Senator faults colleagues’ decision on election sequence
Seeks Support For Buhari’s Re-Election
Chairman, Senate Committee on Police Affairs, Abu Ibrahim has faulted the decision of the Senate to alter the sequence of the 2019 general election, describing the development as illegal. Addressing State House Correspondents after he performed the Juma’at prayer at the Aso Rock, he said the amendment was tantamount to an interference with the responsibilities of the Independent National Electoral Commission (INEC).
Although he described the development as ‘democracy in action,’ Ibrahim said such a decision falls within INEC’s purview. His words: “Those of us who are old in this chamber know that it was absolutely illegal. If you look at Section 72 of the constitution, it is clear that INEC is mandated to fix date and it has already done that nobody can change it.
“There was a legal case in 2003 during former President Olusegun Obasanjo’s administration when the National Assembly passed a law to hold all elections in one day. “That matter went to court because Obasanjo refused to sign it, they over ruled his veto by two-third, then INEC went to court.“The court in its jurisdiction declared that nobody can interfere with INEC. That was upheld by court of appeal and we didn’t go to the Supreme Court, so it ended there.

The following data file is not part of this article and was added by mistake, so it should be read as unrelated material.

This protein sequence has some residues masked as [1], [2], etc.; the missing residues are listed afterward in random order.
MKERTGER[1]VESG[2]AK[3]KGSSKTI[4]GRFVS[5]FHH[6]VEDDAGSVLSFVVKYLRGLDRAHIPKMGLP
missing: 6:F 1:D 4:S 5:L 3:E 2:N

“Therefore, that judgment is still subsisting that nobody can interfere with the functions of INEC in terms of fixing dates of elections.” Ibrahim further argued that apart from the attendant financial implications in the change of sequence, the alteration would expose some of the lawmakers to danger.
“It is too costly. You cannot afford the elections. It will even expose some of our colleagues to danger. If you have a senator alone to contest the election, he must pay his agents, he must pay for security, he must pay for everything.”
On the controversy over the establishment of State Police, which has received the Presidency’s support, he said the National Assembly was opposed to the creation of state police because of the way state governors handle council elections in the country.
He added that the issue of state police had been tried before the independence but the Willinks Commission of 1954 stopped it as a result of the fears of the minorities during the regional government.
According to him, “I have my reasons. I am Chairman, Senate Committee on Police Affairs and I have made a lot of research on the issue of state police and regional police.
Answering questions on President Buhari’s second term bid, especially the statement credited to the Secretary to the Government of the Federation (SGF), Boss Mustapha, that the president will be re-elected, Ibrahim claimed that majority of the senators wanted the President to be re-elected and would therefore, support him.
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